A lack-luster Christmas

By Nick Erickson,Staff writer

In the modern music scene, it’s not often that a cappella groups break into mainstream success. The critically-acclaimed “Pitch Perfect” film series glorifies the talents of those groups, but there are simply not many out there drawing fame currently.

However the group Pentatonix, hailing from Arlington, Texas, is the exception to that rule, as they have been skyrocketing to stardom since 2011. Following up 2014’s “That’s Christmas To Me,” the quintet recently debuted their second holiday-themed album, “A Pentatonix Christmas.” While proving their talented vocal chops, the group falls short in their renditions of Christmas classics, leaving more to be desired.

It is well-known that a song performed in the a cappella style is stripped-down to merely vocalists. While the five members of Pentatonix often do a good job replicating what traditional instruments sound like, their covers of these Christmas songs are lacking the substance that previous cover artists have brought.

The members of Pentatonix are undoubtedly talented vocalists. They compose their own song arrangements, use fitting vocal harmonies, bass lines and creative beatboxing. One might ask themselves while listening, however, would it be better if they were accompanied by real instruments?

Vocal percussionist Kevin Olusola makes proper use of his beatboxing abilities, almost always providing cymbal effects, but it still feels far from the effect a real drum-kit could give. His cymbal splash imitations on “Merry Christmas, Happy Holidays” is amusing but does not level-up with the gospel-choir vibes of the choruses. The beginning of “O Come, All Ye Faithful” is a groovy take on the classic, but the rhythmic half of the vocal spectrum makes it feel less like a Christmas tune, and more like background music at a local Mexican restaurant.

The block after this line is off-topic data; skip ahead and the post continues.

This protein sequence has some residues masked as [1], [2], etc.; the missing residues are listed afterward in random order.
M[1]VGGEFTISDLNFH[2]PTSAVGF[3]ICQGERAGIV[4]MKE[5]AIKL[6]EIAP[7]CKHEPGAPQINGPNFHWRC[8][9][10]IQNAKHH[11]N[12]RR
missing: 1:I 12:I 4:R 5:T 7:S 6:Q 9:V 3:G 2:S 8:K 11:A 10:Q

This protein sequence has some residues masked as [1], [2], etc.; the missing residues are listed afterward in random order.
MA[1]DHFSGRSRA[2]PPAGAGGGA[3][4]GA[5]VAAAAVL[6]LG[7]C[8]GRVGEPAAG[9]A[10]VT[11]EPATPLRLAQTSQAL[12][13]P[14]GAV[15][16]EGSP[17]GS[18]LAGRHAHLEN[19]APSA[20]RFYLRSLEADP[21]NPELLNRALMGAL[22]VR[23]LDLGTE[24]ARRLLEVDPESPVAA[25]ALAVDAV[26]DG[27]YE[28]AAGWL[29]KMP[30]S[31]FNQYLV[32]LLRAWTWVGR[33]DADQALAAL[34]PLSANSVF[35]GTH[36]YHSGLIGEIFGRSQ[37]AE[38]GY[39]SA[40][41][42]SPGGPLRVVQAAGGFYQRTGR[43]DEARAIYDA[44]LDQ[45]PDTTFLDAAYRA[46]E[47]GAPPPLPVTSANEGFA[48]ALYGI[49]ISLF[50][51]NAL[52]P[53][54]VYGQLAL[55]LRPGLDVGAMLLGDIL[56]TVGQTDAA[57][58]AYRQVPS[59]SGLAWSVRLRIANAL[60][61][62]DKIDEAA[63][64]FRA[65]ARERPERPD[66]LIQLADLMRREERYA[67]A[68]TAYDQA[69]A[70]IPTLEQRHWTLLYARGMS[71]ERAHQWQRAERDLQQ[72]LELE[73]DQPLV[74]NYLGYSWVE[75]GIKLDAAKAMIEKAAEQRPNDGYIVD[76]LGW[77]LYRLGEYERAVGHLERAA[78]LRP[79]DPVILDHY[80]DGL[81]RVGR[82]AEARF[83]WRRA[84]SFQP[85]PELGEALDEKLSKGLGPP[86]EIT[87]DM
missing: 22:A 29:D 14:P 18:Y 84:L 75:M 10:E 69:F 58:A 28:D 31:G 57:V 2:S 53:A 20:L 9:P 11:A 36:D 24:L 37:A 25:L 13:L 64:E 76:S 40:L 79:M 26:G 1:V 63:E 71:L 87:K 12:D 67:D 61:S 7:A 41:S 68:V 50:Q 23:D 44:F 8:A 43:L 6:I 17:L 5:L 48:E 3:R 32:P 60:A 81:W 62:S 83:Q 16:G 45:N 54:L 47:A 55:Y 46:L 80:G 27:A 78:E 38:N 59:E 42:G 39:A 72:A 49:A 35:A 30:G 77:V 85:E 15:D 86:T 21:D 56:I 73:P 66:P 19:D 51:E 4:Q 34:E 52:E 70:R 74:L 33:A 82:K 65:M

Lead single “Hallelujah” is a stand-out track and a take on Leonard Cohen’s piano-driven classic. The grace of the original track’s piano now feels empty, instead relying solely on baritone lead Scott Hoying singing. This is partially compensated for after the addition of the harmonized layers of the other four singers that follow suit.

Where Pentatonix shines is when they compose new material. On top of the nine classic covers, the group has provided two original Christmas-themed compositions. “Good to Be Bad” is both equally festive and fun, and allows Kirstin Maldonado to show off her pipes.

“The Christmas Sing-Along” feels innovative and bouncy, with the driving vocal backbeat and additional claps working in their favor. These two originals, while in the same territory as the classic covers, feel more lively simply for the fact that the group has concocted fresh lyricism and an original holiday song, as opposed to additional covers of the same songs that have already been covered for decades.

While providing unique takes on some of the world’s favorite holiday hits, it’s not always executed as well as hoped. Pentatonix are at their best when they’re writing their own music. Maybe they should stick to their own cheery originals. Not conventional by any means, but it’s inventive and undeniably catchy.